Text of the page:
It's been hectic couple of weeks and I've had no time to blog. I'm not complaining because it's been fun as well. The Chinese New Year is around the corner and in this neck of the woods, it is a big event, especially this year, supposed to be the lucky year of the Golden Pig. very auspicious indeed. For my Chinese readers, I'd like to wish them Gong Xi Fa Cai!
Couple of weeks back saw me head to Bangkok, landing at the new Suvarnabhumi Airport (pronounced by the Thais as Suvarnapoom). The new Airport looks grand and feels grand but there have been more problems here than is normal for any new greenfield Airport. Now, let me not try and compare Indian Airports with Suvarnabhumi because there's really no comparison. But, comparing it with regional heavyweights such as Singapore's Changi or KL's new terminal makes Suvarnabhumi look bad. Sure teething problems are normal but cracks in the runway, taxiways and other problems have forced some of the Airlines operating there to do a re-think and wanting to move back to the old Airport (Don Muang). Now, anyone who has been to Don Muang can see that it is a dump. I've been to Don Muang enough times to dislike using it again for commercial operations.
I am not sure that the move back and forth is going to benefit anyone. Nok Air, a discount carrier in thailand wants to go back there citing cheaper costs. Air Asia, the leading low cost/low fare Airline in Asia is sticking with the new Airport saying that the savings are negligible (if moving back to Don Muang). Anyway, the Airport and the scandals associated with it have received wide but negative publicity.
As for Bangkok, it is a big city, I spent very little time as I normaly do unless I am on vacation. However, there are a few things to note for an Indian traveller coming in on a passenger Airline. if you are coming into BKK, go to the "Visa on arrival" counter first before going to the Immigrations desks. You'd have to fork out Thai Baht 1,000 for the visa fees and you'd need to fill up a form and stick a photograph of yourself on the form. Keep a 1,000 Baht note ready for this. Arrival areas after immigration is rather cramped with shops, taxi companies and tourst representative companies jostling for space. The Thai people are friendly and hospitable but you'd probably find the opposite type at the "visa on arrival" counter.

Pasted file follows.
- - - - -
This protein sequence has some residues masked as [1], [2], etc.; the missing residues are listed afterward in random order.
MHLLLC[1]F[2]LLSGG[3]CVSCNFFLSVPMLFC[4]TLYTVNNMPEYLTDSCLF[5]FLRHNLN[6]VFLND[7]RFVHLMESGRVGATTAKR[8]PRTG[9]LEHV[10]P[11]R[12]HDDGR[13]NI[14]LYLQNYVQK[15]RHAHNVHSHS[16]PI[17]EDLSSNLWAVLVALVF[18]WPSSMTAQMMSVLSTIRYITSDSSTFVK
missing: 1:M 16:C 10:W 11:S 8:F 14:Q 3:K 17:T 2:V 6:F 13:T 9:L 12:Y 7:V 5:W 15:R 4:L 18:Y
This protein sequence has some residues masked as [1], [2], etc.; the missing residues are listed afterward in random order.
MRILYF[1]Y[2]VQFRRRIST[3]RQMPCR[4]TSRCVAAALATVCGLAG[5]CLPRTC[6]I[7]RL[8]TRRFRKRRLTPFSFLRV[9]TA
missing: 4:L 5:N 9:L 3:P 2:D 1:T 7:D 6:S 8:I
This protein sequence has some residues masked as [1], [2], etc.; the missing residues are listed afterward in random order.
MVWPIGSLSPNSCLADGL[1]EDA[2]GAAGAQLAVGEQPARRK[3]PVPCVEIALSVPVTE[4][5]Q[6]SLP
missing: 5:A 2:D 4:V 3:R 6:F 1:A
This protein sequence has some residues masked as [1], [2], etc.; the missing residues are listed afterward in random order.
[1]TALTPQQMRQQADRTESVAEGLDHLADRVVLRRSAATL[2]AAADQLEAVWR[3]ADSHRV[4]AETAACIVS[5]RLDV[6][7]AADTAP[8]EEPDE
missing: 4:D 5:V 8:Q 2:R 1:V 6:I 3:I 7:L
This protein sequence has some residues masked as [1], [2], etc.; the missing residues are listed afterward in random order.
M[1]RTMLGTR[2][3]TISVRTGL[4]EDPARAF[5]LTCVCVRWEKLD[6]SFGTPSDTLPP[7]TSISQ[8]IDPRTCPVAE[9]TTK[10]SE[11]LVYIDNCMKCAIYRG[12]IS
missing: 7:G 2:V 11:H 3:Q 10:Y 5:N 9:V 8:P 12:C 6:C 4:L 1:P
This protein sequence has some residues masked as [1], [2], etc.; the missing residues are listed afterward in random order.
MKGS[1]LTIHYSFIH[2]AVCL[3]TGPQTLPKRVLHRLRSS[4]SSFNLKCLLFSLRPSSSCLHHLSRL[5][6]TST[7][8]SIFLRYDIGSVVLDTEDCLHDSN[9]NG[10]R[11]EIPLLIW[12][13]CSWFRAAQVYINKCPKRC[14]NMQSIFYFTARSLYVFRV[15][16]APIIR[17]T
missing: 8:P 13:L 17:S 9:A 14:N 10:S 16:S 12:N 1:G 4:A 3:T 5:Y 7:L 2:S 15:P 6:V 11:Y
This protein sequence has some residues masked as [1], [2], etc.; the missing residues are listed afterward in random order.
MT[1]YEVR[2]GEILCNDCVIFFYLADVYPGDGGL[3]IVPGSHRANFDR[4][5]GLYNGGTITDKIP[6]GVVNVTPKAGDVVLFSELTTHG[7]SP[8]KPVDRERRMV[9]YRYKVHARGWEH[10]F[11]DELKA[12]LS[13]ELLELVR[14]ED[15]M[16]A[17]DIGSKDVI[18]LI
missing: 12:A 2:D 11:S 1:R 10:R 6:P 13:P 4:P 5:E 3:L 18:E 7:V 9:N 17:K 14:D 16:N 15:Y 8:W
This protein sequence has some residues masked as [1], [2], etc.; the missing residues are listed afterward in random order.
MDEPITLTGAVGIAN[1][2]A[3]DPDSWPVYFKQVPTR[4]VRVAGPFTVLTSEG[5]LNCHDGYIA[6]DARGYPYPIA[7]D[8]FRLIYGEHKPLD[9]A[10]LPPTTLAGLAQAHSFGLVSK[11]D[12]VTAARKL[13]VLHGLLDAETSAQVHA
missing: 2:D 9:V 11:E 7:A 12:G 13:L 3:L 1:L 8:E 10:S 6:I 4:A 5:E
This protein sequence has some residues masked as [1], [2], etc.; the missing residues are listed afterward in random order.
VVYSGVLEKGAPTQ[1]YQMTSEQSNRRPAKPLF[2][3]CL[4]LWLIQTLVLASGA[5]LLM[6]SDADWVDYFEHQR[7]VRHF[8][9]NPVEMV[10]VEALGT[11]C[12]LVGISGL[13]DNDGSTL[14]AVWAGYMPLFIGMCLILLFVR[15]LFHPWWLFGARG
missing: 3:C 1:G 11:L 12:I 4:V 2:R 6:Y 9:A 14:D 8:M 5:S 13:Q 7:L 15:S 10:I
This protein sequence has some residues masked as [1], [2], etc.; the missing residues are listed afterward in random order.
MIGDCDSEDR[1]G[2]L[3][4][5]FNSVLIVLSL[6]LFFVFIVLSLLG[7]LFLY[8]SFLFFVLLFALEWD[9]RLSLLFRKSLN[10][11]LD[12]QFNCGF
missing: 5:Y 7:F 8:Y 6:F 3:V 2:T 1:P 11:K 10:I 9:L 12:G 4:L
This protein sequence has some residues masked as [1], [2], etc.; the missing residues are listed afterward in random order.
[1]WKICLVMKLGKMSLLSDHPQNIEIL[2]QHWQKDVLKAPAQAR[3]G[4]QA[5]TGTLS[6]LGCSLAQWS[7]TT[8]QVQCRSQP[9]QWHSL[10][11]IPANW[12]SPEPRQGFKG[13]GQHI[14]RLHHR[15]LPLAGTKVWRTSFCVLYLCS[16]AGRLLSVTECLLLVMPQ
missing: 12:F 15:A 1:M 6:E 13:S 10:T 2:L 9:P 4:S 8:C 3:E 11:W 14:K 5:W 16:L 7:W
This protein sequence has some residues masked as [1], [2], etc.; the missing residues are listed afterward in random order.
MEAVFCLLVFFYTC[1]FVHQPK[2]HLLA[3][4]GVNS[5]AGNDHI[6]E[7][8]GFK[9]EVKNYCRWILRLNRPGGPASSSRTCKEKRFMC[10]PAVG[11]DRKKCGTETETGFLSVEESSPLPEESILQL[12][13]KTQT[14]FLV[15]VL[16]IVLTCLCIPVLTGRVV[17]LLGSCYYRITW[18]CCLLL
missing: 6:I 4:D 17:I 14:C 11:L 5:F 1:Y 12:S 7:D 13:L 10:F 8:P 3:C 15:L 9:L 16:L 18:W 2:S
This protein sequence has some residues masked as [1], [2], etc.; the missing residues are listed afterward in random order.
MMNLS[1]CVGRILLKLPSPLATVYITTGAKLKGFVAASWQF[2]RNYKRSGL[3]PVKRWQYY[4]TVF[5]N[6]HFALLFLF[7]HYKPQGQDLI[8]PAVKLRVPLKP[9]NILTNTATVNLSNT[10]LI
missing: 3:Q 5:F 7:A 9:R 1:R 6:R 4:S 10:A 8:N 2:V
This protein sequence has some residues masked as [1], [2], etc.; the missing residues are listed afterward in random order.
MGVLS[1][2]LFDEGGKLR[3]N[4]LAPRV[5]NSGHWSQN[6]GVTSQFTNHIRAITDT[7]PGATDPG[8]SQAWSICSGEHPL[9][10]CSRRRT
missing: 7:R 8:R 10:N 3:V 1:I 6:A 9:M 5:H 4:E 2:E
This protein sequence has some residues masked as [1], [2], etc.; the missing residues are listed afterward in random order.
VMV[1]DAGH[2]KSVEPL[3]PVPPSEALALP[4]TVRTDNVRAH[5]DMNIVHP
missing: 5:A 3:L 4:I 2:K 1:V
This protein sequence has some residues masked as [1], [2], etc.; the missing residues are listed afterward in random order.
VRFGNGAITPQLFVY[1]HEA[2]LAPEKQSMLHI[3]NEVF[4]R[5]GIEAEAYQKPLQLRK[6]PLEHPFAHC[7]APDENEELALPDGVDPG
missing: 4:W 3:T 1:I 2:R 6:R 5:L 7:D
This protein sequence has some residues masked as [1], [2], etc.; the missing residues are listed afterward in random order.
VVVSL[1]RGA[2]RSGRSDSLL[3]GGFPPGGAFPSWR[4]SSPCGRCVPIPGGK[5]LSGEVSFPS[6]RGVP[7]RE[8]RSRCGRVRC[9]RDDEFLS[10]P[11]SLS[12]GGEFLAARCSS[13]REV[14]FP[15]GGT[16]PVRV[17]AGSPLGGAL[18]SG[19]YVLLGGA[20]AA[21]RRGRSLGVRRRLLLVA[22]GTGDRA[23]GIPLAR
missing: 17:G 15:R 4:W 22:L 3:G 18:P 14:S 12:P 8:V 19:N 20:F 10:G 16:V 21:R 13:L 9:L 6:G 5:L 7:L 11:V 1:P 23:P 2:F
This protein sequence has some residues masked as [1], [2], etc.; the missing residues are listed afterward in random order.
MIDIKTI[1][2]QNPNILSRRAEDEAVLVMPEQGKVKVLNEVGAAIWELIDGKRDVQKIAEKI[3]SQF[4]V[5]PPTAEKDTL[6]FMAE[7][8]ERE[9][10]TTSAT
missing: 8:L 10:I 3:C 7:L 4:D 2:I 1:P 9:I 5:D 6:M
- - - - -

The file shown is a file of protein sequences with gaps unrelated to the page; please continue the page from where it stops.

There are various transportation options at the Airport to get you to down town or wherever else you may going. Bangkok is traffic filled, bursting at the seams, smoky and many areas of it look like any major Indian city and I don't mean it in a complementary way. English speakers are very less and don't expect people to communicate like we do in the rest of South Asia. I particularly mean taxi drivres, bus conductors (yup they have bus conductors issuing faded badly printed paper tickets that you can't read unless you know the language) and water taxi conductors. They have a Sky Train running up and down Bangkok and while it is a good system, it still looks inadequate. Shopping is good if you know where to go. I'll give more details of sightseeing and shopping after my next trip there, hopefully on vacation. I did take the grand tour of the Palace complex and a ride on a water taxi on the Chao Praya river. There's more to do of course and I will leave that for another blog later some day.
Departure hall is huge, humungous, big...you get the picture but still seems a bit cramped! Don't go to the restaurant level before immigration, the food options are not great and the prices are inflated. Instead, you'd be better off clearing passport control and going to the departure areas where there are better food options. For veggies, like yours truly, it's always a challenge here. Like at some of the Airports in India, they'll bus you to the Aircraft instead of using the aerobridge, if the taxiways have not been repaired. There are plenty of aerobridges at the new Airport but many of them cannot be used because of the tarmac conditions leading to them. All said and done, it's a nice place (some of it) and perhaps some people may have a good time there and better time visiting places other than Bangkok. Not my favourite town, though.
Here's wishing them all the best with the new Airport and hope they can get through this difficult period, get their act together and make Suvarnabhumi an important aviation hub. They need this to work, desperately.